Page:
Retailers are increasingly adopting artificial intelligence and robotics, both in brick-and-mortar shops and in warehouses, and with a new robot workforce comes the need for new management methods.
That's right: in the near future, HR departments won't focus only on human employees, but also include a robot resources department to look after non-human workers.
According to research firm Gartner, robot resources could be a thing as early as 2025. In the next five years, predict Gartner analysts, at least two of the top ten global retailers will have reshuffled their HR departments to accommodate the needs of their new robot workers.
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There is no need to start thinking about AI holidays and robot retirement parties. Rather, robot resources organizations will be procuring, maintaining, training, taxing, decommissioning and disposing of obsolete machinery.
With AI-powered robots being particularly suited to the retail industry, Gartner's research predicts that 77% of retailers plan to deploy AI as early as 2021. Automation of tasks such as floor cleaning, data-collection or security could have promising results – and the very first use case identified by the research firm is warehouse picking.
Big retailers have already demonstrated the potential of scaling AI and robotics in the warehouse. Walmart, for example, recently unveiled Alphabot, a robotic fulfillment system implemented in the retailer's 20,000 square-foot warehouse in New Hampshire, and which combines human labor and robot speed to pick 800 products per hour.
Similarly, US giant Kroger signed a deal in 2018 with UK company Ocado to build huge automated robot warehouses, in which dishwasher-sized robots coordinate in swarm-like behavior to pick orders before handing them over to human employees to pack into bags.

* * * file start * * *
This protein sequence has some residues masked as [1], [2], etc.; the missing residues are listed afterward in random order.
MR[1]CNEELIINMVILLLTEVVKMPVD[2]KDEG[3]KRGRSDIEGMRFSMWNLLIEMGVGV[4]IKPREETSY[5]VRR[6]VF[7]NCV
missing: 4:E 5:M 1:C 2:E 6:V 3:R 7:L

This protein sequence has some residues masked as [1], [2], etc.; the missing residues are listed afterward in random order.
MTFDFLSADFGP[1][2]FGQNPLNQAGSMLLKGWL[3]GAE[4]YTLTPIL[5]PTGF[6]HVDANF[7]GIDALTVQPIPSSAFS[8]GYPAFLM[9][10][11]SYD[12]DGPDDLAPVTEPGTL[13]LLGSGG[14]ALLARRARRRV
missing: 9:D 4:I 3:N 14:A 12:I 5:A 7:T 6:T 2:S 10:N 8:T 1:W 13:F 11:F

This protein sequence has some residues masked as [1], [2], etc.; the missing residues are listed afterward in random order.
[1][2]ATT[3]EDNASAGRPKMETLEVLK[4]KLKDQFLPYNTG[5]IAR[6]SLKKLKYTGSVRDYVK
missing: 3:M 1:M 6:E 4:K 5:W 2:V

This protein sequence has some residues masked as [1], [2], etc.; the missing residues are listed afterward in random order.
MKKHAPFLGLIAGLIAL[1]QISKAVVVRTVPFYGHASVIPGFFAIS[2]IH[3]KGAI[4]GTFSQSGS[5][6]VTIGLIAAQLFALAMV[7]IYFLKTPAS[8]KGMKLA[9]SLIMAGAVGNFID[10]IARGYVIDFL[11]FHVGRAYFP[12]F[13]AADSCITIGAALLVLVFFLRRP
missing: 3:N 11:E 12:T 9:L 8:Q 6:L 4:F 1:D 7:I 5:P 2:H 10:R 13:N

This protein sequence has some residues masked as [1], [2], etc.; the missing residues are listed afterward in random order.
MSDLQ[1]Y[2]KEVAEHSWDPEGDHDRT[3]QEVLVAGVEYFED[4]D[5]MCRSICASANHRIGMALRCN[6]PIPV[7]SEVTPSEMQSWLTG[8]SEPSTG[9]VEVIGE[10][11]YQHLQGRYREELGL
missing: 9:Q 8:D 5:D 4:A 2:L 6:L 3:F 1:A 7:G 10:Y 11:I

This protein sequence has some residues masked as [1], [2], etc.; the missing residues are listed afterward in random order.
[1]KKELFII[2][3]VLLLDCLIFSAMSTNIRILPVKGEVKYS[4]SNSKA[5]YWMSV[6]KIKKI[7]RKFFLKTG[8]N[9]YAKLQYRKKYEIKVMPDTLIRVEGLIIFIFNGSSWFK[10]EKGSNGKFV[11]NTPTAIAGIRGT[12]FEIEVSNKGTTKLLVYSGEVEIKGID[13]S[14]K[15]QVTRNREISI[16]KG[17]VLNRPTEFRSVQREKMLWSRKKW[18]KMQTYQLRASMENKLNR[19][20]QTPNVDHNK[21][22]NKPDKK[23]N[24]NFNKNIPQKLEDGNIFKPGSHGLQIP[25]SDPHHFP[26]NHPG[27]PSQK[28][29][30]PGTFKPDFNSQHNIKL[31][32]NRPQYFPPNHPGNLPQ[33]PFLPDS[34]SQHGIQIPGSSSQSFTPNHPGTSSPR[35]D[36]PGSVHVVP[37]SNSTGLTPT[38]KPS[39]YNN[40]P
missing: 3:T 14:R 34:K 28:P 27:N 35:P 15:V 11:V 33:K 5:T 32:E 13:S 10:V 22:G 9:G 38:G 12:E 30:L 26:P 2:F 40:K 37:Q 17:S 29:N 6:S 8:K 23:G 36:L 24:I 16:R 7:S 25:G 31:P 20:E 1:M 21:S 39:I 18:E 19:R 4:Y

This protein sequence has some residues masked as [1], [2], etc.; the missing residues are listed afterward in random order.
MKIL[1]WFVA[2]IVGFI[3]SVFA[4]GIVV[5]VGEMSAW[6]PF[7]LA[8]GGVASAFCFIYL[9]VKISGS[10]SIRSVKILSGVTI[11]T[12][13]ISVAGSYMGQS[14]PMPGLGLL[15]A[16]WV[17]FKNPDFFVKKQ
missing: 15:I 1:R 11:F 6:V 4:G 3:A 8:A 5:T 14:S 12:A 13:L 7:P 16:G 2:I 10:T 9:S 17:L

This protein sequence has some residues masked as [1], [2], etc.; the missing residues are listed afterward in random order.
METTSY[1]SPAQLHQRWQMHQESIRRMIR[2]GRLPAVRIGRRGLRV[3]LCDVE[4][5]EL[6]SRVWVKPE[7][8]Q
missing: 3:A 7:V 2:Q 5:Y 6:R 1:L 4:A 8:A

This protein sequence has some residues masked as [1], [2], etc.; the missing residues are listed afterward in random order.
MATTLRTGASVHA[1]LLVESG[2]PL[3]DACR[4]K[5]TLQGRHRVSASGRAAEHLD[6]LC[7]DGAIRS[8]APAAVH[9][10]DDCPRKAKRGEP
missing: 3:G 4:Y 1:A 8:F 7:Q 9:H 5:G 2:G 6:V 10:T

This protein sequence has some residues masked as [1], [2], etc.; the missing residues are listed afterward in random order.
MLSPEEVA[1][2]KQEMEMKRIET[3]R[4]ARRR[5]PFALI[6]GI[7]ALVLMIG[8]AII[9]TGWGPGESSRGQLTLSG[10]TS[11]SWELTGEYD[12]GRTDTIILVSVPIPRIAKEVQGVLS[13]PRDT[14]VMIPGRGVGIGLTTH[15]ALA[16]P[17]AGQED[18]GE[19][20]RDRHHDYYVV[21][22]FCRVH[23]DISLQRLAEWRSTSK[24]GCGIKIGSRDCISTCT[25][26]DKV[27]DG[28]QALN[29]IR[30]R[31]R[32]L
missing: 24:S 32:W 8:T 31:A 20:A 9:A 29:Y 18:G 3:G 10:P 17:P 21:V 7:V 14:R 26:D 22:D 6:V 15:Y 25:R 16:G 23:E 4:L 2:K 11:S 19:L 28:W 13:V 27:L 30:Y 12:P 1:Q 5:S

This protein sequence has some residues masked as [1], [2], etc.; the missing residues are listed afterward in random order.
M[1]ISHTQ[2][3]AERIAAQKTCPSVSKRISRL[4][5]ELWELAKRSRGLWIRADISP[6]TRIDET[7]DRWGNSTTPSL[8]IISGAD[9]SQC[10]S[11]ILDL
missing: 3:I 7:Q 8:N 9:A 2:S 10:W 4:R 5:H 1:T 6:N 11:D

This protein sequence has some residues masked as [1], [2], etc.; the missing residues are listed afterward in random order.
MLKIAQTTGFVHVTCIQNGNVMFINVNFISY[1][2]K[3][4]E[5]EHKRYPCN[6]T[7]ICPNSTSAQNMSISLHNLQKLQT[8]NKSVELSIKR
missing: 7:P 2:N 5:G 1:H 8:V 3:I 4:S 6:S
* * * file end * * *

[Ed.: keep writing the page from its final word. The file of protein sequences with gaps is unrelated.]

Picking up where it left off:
It is largely customer demand for both accuracy and speed that has boosted retailers' interest in robotics. "The retail industry continues to transform through a period of unprecedented change, with customer experience as the new currency," said Gartner's research director Kelsie Marian.
"The adoption of new digital technologies and the ever-changing expectations of customers continues to challenge traditional retailers, forcing them to investigate new human-hybrid operational models."
But just because robot resources are coming of age, that doesn't mean that human resources are going anywhere. Quite the opposite, argued Marian: retail workers will have to work alongside new robotic colleagues, and the new paradigm will require careful planning.
She highlighted that choosing the right candidate – human or machine – for a given job will be critical for success. "Retail CIOs must provide ongoing maintenance and performance monitoring for effectiveness," she said. "If not, the team may become counterproductive and lead to a bad customer experience."
In that respect, Amazon may well be an example of success. The retail giant started working with robotics as early as 2012, when it purchased robot manufacturer Kiva Systems. Working in tandem with human employees, Kiva's robots transport pallets of inventory from one location to another in Amazon's warehouses. More recently, they have started scanning and boxing items to be sent to customers.
Amazon said that if installed in each of its 55 US fulfillment centers, the robots could eventually replace 1,300 employees. The news sound bad, but in parallel the company announced that it would pay workers up to $10,000 to quit their jobs and set up their own delivery business, in order to tackle retail's infamous last-mile logistics challenge.
Since the initiative was announced last year, tens of thousands of workers have applied to Amazon's new delivery service program.
According to Gartner's analysts, such examples of human-robot collaboration will become mainstream in future retailers' business models. "This means the robot will have to mesh with the human team – essentially meaning that both sides will need to learn how to collaborate to operate effectively together," she said.
Hence the importance of rethinking HR departments. The good news is that those new robotic teams shouldn't be requiring too much feedback forms and probation paperwork.